Every arcade-raised kid has spent a pocketful of tokens on a game that never gets mastered, and that seems to be what Dave & Buster's Entertainment (NASDAQ:PLAY) is doing these days with its business. The chain of big-box entertainment centers that blend casual dining with a high-tech video arcade is struggling, sending its stock within pennies of a three-year low on Wednesday after posting another disappointing financial report. 

Negative comps, a decline in net income, and hosing down its full-year guidance for the second time in as many quarters are not sitting well with investors, who are choosing other eateries to satisfy their appetite for restaurant stocks. One potential silver lining is that profitability improved on a per-share basis, but that's a facade created by its aggressive share buybacks.

Dave & Buster's points out that it has returned more than $200 million to investors through the end of the second quarter with stock repurchases and dividends, but the stock chart is getting the last laugh. You can't brag about eating your own cooking when that same appetite would've been so much better at today's lower price points. 

Patrons playing games at Dave & Buster's Million Dollar Arcade.

Image source: Dave & Buster's.

Let's play a game

Dave & Buster's may have posted an 8% increase in revenue and a 7% uptick in earnings per share, but there's more to the two stories at opposite ends of the income statement. Yes, the chain grew its top line by 8% to $344.6 million, but that was with 11% more stores open now than it had a year earlier. Comps at the 130-unit chain actually declined 1.8% for the quarter. Negative store-level trends are a problem, as comps have declined in seven of the past eight quarters.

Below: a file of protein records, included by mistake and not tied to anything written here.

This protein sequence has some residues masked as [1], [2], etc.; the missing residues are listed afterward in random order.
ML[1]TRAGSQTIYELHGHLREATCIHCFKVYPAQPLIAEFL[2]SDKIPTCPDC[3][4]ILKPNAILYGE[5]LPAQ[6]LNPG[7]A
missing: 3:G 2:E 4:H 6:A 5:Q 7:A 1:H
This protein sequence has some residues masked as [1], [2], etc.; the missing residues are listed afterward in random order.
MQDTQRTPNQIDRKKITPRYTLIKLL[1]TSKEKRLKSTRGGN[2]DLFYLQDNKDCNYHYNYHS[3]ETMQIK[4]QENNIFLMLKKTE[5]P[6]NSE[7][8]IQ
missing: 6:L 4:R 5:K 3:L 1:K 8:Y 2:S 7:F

The 7% rise in net income per share -- going from $0.84 to $0.90 -- is also not as applause-worthy as it sounds. Net income actually declined from $33.8 million to $32.4 million over the past year. The secret to this trick is that net income is being divided by fewer shares outstanding as a result of the buybacks.

Dave & Buster's spent $149.1 million to repurchase 3.1 million shares in fiscal 2018, but that same money could wipe out more than 3.6 million shares if spent today. 

The rules of the buyback game should be fairly straightforward at Dave & Buster's:

  • Don't buy back stock when comps continue trending negative, something that the chain expects to get worse during the latter half of this fiscal year.
  • Don't repurchase your shares when you're pruning back guidance -- again -- and telling investors that the outlook is getting worse given the competitive landscape of the industry, and that turnaround initiatives are taking longer to pan out.
  • Don't go shopping for your own stock when your track record of doing so has been lousy.

Dave & Buster's makes a living knowing how games work. It just needs to get better at playing its own game. But after fumbling seven of the past eight quarters, it remains to be seen if it has enough change left over to see its own changes through.

This article represents the opinion of the writer, who may disagree with the “official” recommendation position of a Motley Fool premium advisory service. We’re motley! Questioning an investing thesis -- even one of our own -- helps us all think critically about investing and make decisions that help us become smarter, happier, and richer.